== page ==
Neutral / cushion / high arch
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Shoes for runners who need mild to moderate arch support (Around 45% of runners). Best for runners with a low arch. See the best stability shoes.
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Shoes for runners who needs a lot of arch support. Best for runners with flat feet. See the best motion control shoes.
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WeightMen: 9ozWomen: 8.1oz
Heel to toe dropMen: 6mmWomen: 6mm
The height difference from the heel to the forefoot, also known as heel drop, toe spring, heel to toe spring or simply drop.
There are many opinions about what a good heel drop is. We do not recommend any in particular. Lean more in this video.
Heel heightMen: 22mmWomen: 22mm
Forefoot heightMen: 16mmWomen: 16mm
WidthMen: normalWomen: normal
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82 / 100 based on 6 expert reviews
Inov-8 Trailroc 270 – The trail shoe for when speed matters
If you are after a lightweight shoe for fast training and racing over rocky mountain tracks and hard-packed trails, the Inov-8 Trailroc 270 is the shoe for you.
With a low profile look and a road-racing feel, this shoe provides superior ground feel and its unrivaled grip on dry rock will inspire confidence on technical, rocky trails.
This does not feel like a daily running shoe, especially for the heavier runner, and is not designed to be an all-terrain shoe.
- Superior grip on dry rock and trails
- Good “ground-feel”
- Comfortable, secure fit
- Lightweight and responsive
- Shoe slightly smaller than size
- Low heel allows ingress of debris
- Minimal midsole cushioning
The simplest way to describe the Inov-8 Trailroc 270 is to use Inov-8’s own summary in that it’s “perfect for fast running over hard and rocky trails.”
That really does sum up this shoe, but in providing a little more insight, I’d describe the feel of the Trailroc 270 as more like a fast road shoe rather than a chunky trail shoe. It’s snug fit and low profile, together with a 4mm heel to toe drop make it the ideal shoe for faster training runs or races.
The small studs and sticky rubber that make up the outsole grip fantastically well on trails and rock, especially when dry.
The Trailroc 270 is designed to be lightweight and flexible but still incorporates a “Dynamic Fascia Band” rock plate to provide protection from sharp rocks.
Whilst not quite as robust as the plate on shoes such as the Roclite 290, this band manages to flex with the foot to provide an improved feel underfoot.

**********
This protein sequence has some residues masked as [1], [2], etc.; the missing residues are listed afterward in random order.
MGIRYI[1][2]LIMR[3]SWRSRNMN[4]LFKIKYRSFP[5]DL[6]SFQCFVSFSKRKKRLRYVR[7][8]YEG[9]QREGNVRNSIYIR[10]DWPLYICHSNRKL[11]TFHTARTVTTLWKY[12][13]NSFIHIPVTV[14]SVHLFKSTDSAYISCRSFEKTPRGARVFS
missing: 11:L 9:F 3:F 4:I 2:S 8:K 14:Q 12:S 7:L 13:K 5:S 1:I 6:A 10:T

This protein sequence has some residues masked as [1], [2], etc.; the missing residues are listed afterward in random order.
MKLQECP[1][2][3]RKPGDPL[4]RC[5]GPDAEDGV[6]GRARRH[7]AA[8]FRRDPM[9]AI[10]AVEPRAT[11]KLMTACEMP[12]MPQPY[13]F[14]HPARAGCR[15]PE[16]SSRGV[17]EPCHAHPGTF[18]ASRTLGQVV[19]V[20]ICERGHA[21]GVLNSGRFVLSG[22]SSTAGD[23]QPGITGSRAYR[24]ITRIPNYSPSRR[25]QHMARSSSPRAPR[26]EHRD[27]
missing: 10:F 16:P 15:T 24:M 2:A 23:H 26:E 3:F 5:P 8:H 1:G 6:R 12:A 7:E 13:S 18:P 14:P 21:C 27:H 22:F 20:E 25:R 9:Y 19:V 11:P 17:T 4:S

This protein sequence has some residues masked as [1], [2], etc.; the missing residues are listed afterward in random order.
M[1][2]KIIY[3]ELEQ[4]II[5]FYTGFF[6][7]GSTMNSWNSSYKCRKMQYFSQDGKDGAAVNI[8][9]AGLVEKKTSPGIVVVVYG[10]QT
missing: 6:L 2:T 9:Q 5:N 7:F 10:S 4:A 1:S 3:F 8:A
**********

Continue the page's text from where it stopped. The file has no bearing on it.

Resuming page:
The Trailroc 270 should not be considered a multi-terrain shoe. It offers little grip on soft, muddy surfaces, and the sticky rubber sole compounds which offer superlative grip on the trail and dry rock can become compromised in wet weather.
Over the last few weeks, I’ve run just over 50 miles in these shoes, subjecting them to a variety of hard-packed and rocky trails, as well as rocky mountain paths, and a few other terrains besides. I feel that I’ve tested them out thoroughly enough to review them.
Inov-8 offers the Trailroc 270 in two colorways; black/red and green/black. As shown in the picture, my shoe was the bright green / black option.
The Trailroc 270 is designed to be a fast, no-nonsense trail-running shoe, but that hasn’t prevented the designers from coming up with a great looking shoe. The shoe has an impressive low-profile look to it, and the materials feel hard wearing and durable.
The shoe provides good cushioning around the heel cup and the tongue.
As befits the design of the shoe, there is just sufficient cushioning in the right places to provide a comfortable fit and ride, without the unnecessary weight that a highly cushioned upper would require.
The Inov-8 Trailroc 270 is listed at 270g (hence the name) or 9 ½ oz, which makes it comparable to a road-running shoe in terms of weight, and lighter than many shoes of this type, such as the Salomon Speedcross 4 which comes in at 310g.
As expected, my UK 13 (14.0 US) shoe weighed in heavier at 330g (11 ½ oz)